Newspaper headline from early August 1911. Photo courtesy of the Sacramento Bee.
Newspaper headline from early August 1911. Photo courtesy of the Sacramento Bee.

Finally, Ishi left behind the only way of life he knew. He entered the white man’s world! Entering an unknown fate was a huge gamble, but as his own story recalls, possessed with deep desperation and loneliness, he was willing to take that chance. In August, 1911, he was discovered on the outskirts of Oroville next to a slaughterhouse corral. The local sheriff was contacted and he took Ishi to jail. Despite being locked up, the authorities treated him well, nurtured him back to health, and contacted different Native Americans to try and communicate with him. But all communication efforts were to no avail. The sheriff didn't really know what to do, but the local media went bananas with the story of a “wild man” being caught – it was a carnival sideshow. Only Bigfoot in a cage could have outdone the popularity of Ishi.

Ishi at the time of his capture. He was found emaciated and with burnt hair, which to the Yahi, signified tremendous family loss. Photo courtesy of UC Berkley Phoebe A. Hearst Museum of Anthropology.

An overnight sensation, the story attracted the attention of two University of California professors of anthropology; Alfred L. Kroeber and T.T. Waterman. Eventually, Ishi was sent to San Francisco to live at a museum under the professor’s care and to be studied. Kroeber became very attached to Ishi, they evolved into very good friends, and Ishi adapted quite well to 20th century life. Kroeber was surprised at how “human” Ishi was and that he harbored no revenge toward the white man who had brutally ended the Yahi’s very existence. It was Kroeber who named him Ishi, which is simply Yana tongue for “man”. Yahi tradition kept Ishi from revealing his real name – we will never know his actual moniker.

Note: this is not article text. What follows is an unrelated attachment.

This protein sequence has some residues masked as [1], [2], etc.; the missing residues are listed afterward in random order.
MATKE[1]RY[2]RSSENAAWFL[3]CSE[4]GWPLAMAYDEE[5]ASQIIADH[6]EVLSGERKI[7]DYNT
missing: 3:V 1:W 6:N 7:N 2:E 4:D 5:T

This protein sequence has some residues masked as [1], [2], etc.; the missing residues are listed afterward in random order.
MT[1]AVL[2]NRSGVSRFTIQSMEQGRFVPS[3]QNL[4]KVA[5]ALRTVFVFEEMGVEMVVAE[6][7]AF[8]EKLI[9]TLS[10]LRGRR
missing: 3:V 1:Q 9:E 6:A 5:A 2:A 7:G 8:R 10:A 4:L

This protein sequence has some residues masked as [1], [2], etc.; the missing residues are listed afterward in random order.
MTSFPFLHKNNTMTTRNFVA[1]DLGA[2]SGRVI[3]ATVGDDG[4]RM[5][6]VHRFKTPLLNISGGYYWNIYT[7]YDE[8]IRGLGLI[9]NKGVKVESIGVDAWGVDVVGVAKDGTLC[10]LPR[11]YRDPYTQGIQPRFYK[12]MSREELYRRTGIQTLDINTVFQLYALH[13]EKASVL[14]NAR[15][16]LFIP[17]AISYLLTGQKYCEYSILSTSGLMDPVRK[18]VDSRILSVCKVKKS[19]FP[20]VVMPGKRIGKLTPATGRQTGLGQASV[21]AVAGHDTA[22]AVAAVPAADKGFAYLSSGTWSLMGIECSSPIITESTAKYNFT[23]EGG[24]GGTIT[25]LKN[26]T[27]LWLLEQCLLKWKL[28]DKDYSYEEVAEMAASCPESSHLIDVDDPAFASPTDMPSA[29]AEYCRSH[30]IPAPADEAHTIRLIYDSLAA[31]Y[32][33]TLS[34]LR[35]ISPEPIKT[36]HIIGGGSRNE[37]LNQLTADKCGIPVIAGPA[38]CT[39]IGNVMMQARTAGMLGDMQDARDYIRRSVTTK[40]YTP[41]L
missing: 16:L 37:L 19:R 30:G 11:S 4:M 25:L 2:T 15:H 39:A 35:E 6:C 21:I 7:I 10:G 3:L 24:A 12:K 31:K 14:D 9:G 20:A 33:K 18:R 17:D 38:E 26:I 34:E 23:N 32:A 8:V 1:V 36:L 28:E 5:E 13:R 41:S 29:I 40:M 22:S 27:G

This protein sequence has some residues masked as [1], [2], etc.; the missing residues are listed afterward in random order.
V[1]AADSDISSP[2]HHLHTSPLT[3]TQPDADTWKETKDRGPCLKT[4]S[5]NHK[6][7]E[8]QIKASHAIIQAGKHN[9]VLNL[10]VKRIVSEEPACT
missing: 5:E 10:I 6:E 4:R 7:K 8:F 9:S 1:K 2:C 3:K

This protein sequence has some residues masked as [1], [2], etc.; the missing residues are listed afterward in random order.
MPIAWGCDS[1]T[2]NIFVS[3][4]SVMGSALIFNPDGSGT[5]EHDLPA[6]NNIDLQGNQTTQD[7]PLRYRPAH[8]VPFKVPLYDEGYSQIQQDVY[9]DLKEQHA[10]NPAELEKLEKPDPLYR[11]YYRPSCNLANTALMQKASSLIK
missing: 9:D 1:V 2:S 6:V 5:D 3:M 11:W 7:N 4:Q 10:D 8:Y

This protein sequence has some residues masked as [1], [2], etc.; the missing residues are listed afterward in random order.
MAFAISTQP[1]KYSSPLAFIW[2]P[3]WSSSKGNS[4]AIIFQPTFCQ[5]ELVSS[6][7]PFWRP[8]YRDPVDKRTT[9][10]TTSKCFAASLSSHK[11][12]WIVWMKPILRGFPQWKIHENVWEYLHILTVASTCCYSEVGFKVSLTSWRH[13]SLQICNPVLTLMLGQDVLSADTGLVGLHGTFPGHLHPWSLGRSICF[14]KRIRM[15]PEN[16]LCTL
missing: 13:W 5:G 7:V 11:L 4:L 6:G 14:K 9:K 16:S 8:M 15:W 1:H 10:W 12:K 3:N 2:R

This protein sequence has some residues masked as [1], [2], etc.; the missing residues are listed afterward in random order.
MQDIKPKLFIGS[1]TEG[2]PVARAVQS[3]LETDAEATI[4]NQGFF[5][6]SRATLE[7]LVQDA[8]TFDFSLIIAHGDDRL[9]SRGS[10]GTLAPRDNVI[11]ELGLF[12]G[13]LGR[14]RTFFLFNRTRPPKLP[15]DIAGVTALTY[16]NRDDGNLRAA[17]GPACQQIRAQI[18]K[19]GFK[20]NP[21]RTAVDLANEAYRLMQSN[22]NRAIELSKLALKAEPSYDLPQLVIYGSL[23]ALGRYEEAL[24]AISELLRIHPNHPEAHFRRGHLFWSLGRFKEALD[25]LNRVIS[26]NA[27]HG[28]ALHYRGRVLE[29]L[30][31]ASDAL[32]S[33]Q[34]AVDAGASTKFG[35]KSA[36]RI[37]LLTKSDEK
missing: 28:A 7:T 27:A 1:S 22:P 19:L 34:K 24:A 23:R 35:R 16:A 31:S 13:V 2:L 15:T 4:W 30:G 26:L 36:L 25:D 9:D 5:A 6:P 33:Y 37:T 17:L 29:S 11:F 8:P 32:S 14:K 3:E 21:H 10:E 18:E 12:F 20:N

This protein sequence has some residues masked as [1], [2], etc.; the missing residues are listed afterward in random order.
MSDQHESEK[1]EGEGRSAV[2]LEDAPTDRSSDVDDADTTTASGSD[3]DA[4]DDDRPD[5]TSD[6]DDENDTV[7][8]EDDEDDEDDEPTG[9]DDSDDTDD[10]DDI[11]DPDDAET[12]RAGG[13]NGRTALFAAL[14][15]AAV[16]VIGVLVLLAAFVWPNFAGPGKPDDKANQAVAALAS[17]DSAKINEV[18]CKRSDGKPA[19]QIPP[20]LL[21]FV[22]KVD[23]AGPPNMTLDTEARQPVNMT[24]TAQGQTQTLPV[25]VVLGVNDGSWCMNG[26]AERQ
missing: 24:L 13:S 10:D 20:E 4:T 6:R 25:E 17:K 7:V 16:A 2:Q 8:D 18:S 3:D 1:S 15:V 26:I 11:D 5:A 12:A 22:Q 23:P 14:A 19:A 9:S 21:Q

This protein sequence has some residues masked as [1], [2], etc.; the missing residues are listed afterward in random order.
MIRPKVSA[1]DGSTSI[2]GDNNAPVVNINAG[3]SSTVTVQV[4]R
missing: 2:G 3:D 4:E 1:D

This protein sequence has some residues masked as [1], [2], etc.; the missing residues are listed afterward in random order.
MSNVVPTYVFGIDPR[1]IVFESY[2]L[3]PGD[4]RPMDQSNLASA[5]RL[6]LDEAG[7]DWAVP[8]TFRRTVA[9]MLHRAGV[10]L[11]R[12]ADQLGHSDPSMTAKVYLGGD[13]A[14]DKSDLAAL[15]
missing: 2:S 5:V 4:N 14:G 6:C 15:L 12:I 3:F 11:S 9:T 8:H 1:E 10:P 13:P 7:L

While in San Francisco, Ishi was introduced to other Native Americans. In particular, Kroeber brought in Sam Batwi, an elderly man with a fair amount of Yana blood, and had actually grown up in the backcountry north of Mt. Lassen. Batwi knew just enough Yahi dialect to somewhat translate between Ishi and the anthropologist.

Ishi recounted all he could about Yahi culture and history. The professors relentlessly requested Ishi escort them back to his homeland, revisit his village, and where he hunted. But Ishi resisted and didn’t wish to return to the area where he had experienced such trauma. But finally he did agree, and the information he provided on a return trip to his homeland proved invaluable to the history of the Yahi. Ishi remained under the genuine care of benefaction until his death in March 1916 from tuberculosis. The Yahi, was now officially extinct.

From left, Batwi, Kroeber, and Ishi. According to Kroeber, Ishi actually enjoyed 20th century clothing, but he refused to wear shoes. Photo courtesy of UC Berkley Phoebe A. Hearst Museum of Anthropology.
From left, Batwi, Kroeber, and Ishi. According to Kroeber, Ishi actually enjoyed 20th century clothing, but he refused to wear shoes. Photo courtesy of UC Berkley Phoebe A. Hearst Museum of Anthropology.